1. Congrats on those two other summits! Just like the previous ones, the scenery looks stunning, though the route to Mount Eolus and North Eolus look a bit scary! It’s a good thing that you made it before the hail storm, but it must have been pretty intimidating inside a tent as well – but I’m not much of the camping type so maybe it’s just me ahah!

    Liked by 1 person

    1. Yeah, the hail wasn’t fun. We weren’t even in our tent, we were under a shelter with open sides, so the hail hit the ground and bounced and a lot of it ended up under the shelter with us. Not so much fun.

      Liked by 1 person

  2. The fact that you did these hikes back to back is incredible!! I can totally agree with not wanting to move in my sleeping back. Makes all of the sense! Also, those summit views are totally incredible! Looks like a fun day!

    Liked by 1 person

  3. Wow, huge congratulations to you, Diana, I am not too sure if I would be brave enough to try the catwalk, it looks very challenging! The views from the summit are nothing short of amazing. Thanks for sharing and happy trails 🙂 Aiva xx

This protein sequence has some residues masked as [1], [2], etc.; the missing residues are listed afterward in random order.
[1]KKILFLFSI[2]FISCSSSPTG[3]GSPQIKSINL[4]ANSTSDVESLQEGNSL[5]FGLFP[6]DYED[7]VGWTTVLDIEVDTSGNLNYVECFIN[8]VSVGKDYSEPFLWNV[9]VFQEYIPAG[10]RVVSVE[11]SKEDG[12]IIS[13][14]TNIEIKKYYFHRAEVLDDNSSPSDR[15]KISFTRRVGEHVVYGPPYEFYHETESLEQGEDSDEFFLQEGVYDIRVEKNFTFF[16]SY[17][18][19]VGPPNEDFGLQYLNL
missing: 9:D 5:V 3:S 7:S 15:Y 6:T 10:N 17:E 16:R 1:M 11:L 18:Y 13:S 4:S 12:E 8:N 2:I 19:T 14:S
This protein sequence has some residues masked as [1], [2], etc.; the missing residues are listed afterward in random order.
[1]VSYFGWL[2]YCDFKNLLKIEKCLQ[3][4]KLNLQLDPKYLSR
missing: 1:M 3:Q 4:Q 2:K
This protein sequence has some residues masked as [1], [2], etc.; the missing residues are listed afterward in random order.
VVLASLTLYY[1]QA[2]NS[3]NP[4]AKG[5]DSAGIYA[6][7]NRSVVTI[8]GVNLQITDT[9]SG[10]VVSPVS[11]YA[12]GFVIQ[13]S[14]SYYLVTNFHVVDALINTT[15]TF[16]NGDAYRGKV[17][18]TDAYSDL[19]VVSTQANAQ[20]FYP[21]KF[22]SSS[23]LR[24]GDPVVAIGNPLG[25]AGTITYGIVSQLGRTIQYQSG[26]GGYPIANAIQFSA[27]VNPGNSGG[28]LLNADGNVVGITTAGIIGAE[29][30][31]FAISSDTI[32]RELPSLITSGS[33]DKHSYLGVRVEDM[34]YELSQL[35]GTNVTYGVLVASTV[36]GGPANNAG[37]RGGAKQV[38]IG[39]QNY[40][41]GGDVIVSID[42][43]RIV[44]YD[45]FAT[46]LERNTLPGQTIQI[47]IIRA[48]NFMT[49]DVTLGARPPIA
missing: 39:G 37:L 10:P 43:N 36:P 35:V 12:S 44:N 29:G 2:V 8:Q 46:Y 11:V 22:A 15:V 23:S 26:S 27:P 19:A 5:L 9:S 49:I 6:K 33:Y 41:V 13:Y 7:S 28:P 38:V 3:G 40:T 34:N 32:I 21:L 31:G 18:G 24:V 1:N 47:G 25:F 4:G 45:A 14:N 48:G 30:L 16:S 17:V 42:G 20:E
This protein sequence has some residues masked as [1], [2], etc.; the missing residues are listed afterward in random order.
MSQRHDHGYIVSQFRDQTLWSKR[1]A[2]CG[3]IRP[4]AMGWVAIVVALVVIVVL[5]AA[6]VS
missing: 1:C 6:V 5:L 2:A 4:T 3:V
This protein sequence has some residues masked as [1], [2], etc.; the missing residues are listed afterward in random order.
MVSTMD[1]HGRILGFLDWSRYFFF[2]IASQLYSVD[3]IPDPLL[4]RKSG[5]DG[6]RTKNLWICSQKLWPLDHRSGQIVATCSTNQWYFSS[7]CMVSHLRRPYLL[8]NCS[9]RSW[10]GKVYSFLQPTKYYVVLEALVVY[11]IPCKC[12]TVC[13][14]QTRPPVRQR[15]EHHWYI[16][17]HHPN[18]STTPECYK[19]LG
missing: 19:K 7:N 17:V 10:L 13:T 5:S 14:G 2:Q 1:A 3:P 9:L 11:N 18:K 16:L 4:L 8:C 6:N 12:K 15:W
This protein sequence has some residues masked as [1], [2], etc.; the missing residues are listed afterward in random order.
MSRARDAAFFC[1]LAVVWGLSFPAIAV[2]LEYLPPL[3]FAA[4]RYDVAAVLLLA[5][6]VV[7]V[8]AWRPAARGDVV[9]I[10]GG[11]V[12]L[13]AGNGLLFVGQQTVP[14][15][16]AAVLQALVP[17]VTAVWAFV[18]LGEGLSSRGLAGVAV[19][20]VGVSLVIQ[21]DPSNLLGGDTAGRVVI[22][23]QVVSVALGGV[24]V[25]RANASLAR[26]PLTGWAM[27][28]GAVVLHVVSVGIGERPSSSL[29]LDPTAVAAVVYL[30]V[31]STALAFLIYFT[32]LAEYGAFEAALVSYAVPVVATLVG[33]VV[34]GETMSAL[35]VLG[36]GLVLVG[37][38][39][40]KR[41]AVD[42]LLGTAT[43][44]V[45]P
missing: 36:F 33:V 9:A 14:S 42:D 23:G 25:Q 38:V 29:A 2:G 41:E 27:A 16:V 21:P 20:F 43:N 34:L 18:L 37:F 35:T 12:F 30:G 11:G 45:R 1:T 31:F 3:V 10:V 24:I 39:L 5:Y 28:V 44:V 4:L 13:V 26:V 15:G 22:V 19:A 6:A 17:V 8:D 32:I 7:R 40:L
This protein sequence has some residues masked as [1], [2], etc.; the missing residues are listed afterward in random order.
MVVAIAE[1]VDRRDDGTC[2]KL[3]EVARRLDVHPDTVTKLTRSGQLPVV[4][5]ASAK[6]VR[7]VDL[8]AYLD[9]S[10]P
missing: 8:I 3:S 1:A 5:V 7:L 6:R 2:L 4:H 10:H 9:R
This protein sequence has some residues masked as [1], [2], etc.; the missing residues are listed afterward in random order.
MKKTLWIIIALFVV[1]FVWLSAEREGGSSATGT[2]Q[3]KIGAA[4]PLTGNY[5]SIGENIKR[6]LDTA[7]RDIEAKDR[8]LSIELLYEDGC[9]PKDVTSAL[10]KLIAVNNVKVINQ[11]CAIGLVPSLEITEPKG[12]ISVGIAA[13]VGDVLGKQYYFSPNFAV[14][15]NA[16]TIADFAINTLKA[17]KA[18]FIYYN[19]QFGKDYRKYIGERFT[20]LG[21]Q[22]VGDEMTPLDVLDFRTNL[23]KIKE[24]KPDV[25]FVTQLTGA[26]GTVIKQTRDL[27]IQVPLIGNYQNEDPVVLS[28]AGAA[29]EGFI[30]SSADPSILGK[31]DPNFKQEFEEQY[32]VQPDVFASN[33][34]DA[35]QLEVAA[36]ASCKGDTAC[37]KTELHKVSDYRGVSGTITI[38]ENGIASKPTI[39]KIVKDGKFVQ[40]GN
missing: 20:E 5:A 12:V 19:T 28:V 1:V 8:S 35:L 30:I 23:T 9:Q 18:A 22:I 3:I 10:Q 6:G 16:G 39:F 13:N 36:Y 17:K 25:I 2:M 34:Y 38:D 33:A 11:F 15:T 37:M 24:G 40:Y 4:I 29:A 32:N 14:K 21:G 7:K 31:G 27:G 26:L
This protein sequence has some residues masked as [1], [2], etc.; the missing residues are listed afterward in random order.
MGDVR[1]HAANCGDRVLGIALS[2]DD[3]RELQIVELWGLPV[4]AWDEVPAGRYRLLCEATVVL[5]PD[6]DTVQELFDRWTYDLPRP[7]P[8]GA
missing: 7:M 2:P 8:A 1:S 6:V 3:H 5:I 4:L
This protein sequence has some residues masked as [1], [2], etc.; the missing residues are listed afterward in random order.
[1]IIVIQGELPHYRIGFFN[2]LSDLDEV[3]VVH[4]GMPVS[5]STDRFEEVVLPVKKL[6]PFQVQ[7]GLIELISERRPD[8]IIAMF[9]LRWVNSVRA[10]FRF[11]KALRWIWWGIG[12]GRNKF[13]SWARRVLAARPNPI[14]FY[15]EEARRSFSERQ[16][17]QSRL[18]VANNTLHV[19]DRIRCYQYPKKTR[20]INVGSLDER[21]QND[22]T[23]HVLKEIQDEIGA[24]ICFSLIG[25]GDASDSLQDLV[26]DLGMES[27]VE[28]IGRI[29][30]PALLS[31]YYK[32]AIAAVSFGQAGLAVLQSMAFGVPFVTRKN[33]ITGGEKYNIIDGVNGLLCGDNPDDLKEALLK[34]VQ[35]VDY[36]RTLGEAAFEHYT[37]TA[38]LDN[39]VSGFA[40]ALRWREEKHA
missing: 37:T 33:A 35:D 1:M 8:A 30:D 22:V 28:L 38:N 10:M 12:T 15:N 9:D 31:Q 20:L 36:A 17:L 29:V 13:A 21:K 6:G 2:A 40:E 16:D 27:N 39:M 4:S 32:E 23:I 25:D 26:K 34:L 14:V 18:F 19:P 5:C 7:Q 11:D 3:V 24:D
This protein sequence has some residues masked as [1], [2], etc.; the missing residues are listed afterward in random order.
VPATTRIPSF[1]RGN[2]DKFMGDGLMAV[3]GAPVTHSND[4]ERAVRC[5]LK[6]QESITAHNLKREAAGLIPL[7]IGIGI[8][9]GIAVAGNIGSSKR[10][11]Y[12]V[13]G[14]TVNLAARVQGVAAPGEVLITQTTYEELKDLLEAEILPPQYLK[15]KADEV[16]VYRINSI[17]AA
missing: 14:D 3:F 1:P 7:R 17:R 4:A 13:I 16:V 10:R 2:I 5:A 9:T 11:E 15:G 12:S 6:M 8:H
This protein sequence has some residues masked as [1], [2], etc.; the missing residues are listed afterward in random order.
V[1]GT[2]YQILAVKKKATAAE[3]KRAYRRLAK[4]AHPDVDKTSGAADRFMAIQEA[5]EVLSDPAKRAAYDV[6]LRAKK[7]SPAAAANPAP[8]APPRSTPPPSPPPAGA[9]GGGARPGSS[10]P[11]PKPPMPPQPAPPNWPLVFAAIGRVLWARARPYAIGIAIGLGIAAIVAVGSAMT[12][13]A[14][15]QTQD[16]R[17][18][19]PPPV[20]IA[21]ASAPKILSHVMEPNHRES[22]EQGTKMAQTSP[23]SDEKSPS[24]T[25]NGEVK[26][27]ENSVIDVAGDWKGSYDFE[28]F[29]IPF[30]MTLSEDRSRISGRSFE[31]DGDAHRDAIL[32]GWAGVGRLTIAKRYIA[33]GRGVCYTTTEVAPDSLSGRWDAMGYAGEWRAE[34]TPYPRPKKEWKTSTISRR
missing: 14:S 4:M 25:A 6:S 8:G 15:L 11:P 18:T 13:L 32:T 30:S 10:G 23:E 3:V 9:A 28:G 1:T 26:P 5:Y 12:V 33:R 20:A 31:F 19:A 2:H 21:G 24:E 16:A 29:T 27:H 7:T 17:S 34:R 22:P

Liked by 1 person

  4. Definitely Eoli. 🙂 Well done. I really think I would have rebelled on day two and stayed immobile in my sleeping bag. Did you do much stretching after the first day? That’s what would have killed me – my muscles would have balled up like tight fists and I just wouldn’t move. That catwalk brought back memories of our climb up Mount Snowden in Wales. Now that I’ve done it, though, and looking closer at the picture, I agree with you – it does look doable. It also looks like a fun hike on day two. It kinda creeps me out when there aren’t other hikers though – like if something bad happens no one will find us or help us!

    Liked by 1 person

    1. We did stretch some after day one, and we also soaked our legs in the creek at our campsite which was freezing cold but ultimately felt really good.

      There were a handful of other hikers we saw each day even though we mostly had the summits to ourselves. If you went on a weekend, you would avoid that concern for sure (we headed out on a Friday and there were so many people hiking in). We also had an SOS GPS device with us, which brought some peace of mind.

      Liked by 1 person

  5. Glad to hear that the trail exceeded your expectations and that you were able to complete it despite all the soreness from the previous day of hiking. The catwalk looks terrifying and thrilling! The views from the summit look stunning.